St. Cyril of Jerusalem says: "This holy wood of the Cross is still to be seen among us; and through the agency of those who piously took home particles thereof, it has filled the whole earth."

St. Chrysostom tells how men and women used to wear articles of the Cross in golden lockets on the necks.

St. Augustine says, "we have not erected an altar to the martyr, Stephen, but with the relics of the martyr Stephen we have erected an altar to God."



Can. 1190 

§1 It is absolutely wrong to sell sacred relics.

§2 Distinguished relics, and others which are held in great veneration by the people, may not validly be in any way alienated nor transferred on a permanent basis, without the permission of the Apostolic See.


The selling of Relics is technically "simony" [the sale of spiritual goods, cf. Acts 8 18-24]. While it is wrong to sell Relics, one is allowed to buy them if they are privately sold when buying them would save the Relics from desecration. 

A principle of proportionality applies, that is, the money offered should be in proportion to the good to be achieved. Thus it would not be justifiable to purchase a relic if the good of rescuing that relic was less (in a reasonable judgment) than would be achieved by devoting the same amount of money to other objects such as the poor or homeless. Thus, generally, it will not be justifiable to spend very large amounts of money rescuing relics, although there may be exceptional circumstances. The possibility that rescuing a relic may encourage a market to develop should also be considered.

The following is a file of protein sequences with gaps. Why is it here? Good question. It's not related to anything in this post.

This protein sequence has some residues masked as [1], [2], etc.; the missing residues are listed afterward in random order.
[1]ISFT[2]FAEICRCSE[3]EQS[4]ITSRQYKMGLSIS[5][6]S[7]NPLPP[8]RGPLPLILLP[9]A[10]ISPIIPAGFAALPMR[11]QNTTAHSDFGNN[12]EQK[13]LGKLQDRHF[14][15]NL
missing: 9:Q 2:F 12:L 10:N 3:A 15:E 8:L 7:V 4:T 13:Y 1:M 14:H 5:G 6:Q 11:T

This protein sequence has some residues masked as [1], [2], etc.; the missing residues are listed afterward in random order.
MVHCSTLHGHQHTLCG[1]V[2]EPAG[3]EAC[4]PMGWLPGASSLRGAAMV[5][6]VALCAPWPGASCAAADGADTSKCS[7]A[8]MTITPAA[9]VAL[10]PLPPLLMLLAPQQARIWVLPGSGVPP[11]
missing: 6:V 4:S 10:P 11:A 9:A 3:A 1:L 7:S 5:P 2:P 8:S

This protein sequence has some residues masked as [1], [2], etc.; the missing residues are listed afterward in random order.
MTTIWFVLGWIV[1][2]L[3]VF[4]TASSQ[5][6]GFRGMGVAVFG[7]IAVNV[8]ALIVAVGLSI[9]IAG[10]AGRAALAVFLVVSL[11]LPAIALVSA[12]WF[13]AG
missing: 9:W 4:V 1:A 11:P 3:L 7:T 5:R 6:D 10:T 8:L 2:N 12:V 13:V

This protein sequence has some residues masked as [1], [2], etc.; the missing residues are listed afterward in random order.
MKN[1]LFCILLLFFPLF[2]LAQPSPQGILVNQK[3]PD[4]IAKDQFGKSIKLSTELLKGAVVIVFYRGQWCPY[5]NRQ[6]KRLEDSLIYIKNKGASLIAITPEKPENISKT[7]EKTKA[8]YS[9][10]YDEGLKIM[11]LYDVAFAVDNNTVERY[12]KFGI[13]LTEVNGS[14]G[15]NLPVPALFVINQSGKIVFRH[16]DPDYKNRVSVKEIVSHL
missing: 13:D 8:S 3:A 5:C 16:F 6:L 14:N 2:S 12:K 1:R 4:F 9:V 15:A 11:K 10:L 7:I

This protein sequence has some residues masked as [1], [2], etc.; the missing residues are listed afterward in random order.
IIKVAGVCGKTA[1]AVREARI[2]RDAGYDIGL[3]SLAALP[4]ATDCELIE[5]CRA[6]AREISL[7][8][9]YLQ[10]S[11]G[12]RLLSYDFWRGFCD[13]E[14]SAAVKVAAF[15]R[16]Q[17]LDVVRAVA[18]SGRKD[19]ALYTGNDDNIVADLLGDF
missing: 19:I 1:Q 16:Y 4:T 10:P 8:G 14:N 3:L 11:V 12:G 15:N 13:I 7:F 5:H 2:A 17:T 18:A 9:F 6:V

The buying of Relics at auctions or ebay should never be done. This is because bidding on them would drive up the price, forcing others to pay more when they too may be attempting to rescue the Relics. Such actions also encourage the money makers to increase the likelihood of a market developing in the sale of relics.

How does a person get a relic? 

Relics can be obtained from different Church sources such as the Vicariate in Rome, the Religious Order of the Saint involved, the shrine of the Saint involved, etc... When this is done, a donation is usually expected to cover the cost of the metal container (theca) that contains the relic. But, in all cases, no one is allowed to make a profit from the sale of Relics.